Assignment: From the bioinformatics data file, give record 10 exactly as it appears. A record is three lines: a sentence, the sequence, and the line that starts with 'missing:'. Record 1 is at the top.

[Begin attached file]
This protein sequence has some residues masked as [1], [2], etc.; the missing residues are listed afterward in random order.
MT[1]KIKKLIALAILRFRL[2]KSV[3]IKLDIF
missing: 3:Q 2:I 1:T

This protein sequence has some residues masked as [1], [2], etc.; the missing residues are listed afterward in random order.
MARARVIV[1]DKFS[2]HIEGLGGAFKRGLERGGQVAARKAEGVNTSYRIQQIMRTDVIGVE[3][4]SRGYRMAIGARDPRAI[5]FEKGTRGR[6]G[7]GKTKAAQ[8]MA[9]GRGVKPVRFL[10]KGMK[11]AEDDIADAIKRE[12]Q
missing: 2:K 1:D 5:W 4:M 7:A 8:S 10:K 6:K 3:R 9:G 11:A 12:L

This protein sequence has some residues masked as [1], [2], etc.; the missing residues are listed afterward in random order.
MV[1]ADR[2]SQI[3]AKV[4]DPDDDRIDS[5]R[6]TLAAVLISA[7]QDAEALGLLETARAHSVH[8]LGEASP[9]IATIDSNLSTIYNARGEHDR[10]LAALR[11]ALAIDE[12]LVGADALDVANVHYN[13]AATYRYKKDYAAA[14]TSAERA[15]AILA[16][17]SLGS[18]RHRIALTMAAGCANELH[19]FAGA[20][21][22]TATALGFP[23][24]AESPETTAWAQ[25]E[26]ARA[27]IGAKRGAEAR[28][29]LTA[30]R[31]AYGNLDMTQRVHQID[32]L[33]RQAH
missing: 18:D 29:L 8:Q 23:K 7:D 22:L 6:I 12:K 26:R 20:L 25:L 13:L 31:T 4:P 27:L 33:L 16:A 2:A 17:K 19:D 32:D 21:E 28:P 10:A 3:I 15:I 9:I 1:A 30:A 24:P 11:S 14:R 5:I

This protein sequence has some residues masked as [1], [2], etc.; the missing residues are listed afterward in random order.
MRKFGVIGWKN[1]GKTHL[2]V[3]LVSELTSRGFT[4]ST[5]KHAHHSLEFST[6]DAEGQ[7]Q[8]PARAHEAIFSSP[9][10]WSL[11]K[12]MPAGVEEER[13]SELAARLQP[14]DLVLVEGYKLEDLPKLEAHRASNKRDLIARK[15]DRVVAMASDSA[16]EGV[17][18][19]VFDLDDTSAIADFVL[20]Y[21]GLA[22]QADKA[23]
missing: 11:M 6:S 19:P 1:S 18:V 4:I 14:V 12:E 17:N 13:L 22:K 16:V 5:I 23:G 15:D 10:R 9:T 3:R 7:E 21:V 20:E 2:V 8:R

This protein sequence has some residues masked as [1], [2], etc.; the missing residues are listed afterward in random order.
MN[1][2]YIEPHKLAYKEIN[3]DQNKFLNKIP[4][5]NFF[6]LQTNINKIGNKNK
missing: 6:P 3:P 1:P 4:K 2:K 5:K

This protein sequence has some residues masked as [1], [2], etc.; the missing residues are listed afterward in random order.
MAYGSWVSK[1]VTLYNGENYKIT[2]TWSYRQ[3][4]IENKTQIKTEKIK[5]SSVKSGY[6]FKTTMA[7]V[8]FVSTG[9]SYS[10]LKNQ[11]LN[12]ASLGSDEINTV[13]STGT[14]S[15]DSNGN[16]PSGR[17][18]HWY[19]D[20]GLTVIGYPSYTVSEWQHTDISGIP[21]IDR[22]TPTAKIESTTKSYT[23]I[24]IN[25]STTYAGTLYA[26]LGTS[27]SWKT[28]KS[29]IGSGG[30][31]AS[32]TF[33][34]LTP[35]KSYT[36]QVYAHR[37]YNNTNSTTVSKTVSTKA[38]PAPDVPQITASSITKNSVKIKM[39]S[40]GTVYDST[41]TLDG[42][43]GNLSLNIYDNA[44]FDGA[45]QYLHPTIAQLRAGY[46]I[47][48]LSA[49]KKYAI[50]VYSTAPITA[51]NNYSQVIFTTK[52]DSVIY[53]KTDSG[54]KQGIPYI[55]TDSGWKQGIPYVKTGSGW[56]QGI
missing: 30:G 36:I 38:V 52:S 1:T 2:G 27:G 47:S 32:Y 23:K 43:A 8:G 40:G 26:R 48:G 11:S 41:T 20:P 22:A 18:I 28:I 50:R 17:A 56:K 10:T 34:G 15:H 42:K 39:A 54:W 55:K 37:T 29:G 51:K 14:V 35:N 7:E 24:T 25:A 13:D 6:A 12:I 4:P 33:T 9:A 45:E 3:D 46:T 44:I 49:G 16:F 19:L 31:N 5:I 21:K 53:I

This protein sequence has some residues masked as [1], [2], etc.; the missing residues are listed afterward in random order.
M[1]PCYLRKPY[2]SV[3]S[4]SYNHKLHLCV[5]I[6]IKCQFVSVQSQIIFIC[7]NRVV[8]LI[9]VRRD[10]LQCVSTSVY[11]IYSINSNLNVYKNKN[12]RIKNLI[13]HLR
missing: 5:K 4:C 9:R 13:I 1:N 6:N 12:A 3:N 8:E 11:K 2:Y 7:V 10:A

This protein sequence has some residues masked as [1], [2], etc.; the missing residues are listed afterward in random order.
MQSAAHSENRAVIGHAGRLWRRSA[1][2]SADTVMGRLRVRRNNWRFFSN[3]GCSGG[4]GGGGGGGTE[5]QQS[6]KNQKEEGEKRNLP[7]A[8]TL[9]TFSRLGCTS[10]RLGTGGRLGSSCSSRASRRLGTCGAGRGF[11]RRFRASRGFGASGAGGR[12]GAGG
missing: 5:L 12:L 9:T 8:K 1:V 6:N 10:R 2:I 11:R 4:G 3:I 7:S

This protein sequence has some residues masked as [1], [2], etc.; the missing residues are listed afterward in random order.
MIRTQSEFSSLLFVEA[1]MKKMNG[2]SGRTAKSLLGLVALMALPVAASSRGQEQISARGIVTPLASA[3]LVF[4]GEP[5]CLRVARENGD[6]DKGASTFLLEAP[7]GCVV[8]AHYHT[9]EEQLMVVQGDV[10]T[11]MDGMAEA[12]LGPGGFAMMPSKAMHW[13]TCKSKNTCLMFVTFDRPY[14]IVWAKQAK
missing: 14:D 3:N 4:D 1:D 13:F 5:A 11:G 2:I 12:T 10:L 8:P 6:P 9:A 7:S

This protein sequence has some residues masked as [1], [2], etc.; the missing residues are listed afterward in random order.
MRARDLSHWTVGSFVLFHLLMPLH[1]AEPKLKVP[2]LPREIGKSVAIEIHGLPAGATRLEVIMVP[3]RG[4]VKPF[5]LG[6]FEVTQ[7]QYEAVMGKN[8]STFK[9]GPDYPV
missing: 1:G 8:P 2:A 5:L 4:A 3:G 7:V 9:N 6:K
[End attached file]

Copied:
This protein sequence has some residues masked as [1], [2], etc.; the missing residues are listed afterward in random order.
MRARDLSHWTVGSFVLFHLLMPLH[1]AEPKLKVP[2]LPREIGKSVAIEIHGLPAGATRLEVIMVP[3]RG[4]VKPF[5]LG[6]FEVTQ[7]QYEAVMGKN[8]STFK[9]GPDYPV
missing: 1:G 8:P 2:A 5:L 4:A 3:G 7:V 9:N 6:K